A giant leap for mankind or a first step toward the self-destruction caused by stress?
by Filippo Nicolai
How many times have you heard the word “smart”? Nowadays the persistent echo of that rings out constantly in our ears, as if it was a slight and permanent whisper…Actually no, perhaps it’s more similar to a jackhammer, permanent yes, but surely not slight. In fact, at present we got used to hear the term “smart” every day, either alone or linked to something else like, for example, “smartphones”, “smartTvs”, “smartwatches”: these are just the first words that come to mind.
Having said that, it is simple to recognize how by now the world has started to demand only for the best, to seek only the highest possible level, to ask only for the ones who are really brilliant. The world has been filled too much with competitiveness. “Being smart” used to just be a personal aim, now it is necessary: it’s required. But what if you are not smart? What may you do? How is it possible to race on equal ground with those who have natural aptitudes? And here come the “Smart drugs”; or even better, the “cognition enhancers”.
The first one, the amphetamine, was discovered about the last ten years of the 19th century, but it reached a massive spread only during the Thirties because of its being sold as a pharmaceutical product for the cold under the name of “Benzedrine”. As a matter of fact, day by day the customers became less interested in its alleged decongestant effects and started focusing their attention to the productivity, which seemed to be improved like never before: but also the side-effects did not take long to obviously show up. Nevertheless everyone saw the spark: for the first time it seemed possible to enhance people’s capabilities or at least their concentration. From the spark, the fire. The researches began and with these the ethical and scientific questions.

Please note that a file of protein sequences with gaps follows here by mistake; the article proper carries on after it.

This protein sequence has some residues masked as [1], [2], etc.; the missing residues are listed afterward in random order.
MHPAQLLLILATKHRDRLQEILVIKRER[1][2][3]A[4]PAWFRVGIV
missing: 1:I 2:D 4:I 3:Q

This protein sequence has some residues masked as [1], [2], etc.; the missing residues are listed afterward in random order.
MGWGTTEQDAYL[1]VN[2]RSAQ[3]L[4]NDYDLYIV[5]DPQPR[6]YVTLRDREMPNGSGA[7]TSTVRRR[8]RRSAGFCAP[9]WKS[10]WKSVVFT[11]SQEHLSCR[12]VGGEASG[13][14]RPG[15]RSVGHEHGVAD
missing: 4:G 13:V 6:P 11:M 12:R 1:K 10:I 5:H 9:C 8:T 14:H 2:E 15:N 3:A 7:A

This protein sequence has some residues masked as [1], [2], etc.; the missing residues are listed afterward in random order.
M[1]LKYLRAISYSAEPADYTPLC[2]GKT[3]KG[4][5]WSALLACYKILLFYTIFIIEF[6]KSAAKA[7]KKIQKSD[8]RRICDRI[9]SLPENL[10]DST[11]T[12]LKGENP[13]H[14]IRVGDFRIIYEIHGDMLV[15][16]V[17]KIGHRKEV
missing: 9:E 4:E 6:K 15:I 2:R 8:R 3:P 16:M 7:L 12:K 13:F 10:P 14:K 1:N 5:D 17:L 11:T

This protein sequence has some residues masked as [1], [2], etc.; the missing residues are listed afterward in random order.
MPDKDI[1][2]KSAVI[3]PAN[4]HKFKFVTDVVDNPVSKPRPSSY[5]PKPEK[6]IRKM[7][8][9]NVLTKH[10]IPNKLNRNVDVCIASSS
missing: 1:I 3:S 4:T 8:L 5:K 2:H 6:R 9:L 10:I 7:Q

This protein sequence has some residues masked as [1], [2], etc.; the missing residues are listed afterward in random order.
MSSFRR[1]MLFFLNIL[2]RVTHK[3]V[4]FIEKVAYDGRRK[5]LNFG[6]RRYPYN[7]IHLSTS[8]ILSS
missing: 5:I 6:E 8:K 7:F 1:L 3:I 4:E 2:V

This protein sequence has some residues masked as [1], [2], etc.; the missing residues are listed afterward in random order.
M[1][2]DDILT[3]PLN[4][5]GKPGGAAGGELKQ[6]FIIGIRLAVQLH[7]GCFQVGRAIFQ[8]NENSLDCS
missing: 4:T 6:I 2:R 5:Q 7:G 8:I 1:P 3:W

However, it is known that after all, when the world discovers something useful, it is really hard to stop its diffusion just by talking about ethics; but in such case the willingness to help those who aren’t as lucky as us played a great role in the increase of the phenomenon. In fact, it was discovered that some of these pills can help the people who suffer from ADHD (Attention deficit hyperactivity disorder), surely a magnificent thing, but then it became the pretext to create a huge industry which sells these products to those who, medically speaking, do not really need it. Actually these products aim to make one person focus on his work by stimulating their concentration and their energies, so it’s easy to see how simple it is to use them improperly.
In fact, at the moment in the US alone this sector of the pharmaceutical world is worth 13$ billion and its main consumers are not, how everyone could expect, those who are affected by this disease, but rather university students or people forced to do stressful jobs for a living. So by paying attention to these users, the question arises: if people started to take those pills to fill a gap between them and others, could the others, who don’t need them, be forced to take them because then another gap would be created, and so potentially exposing everyone to the possible side-effects?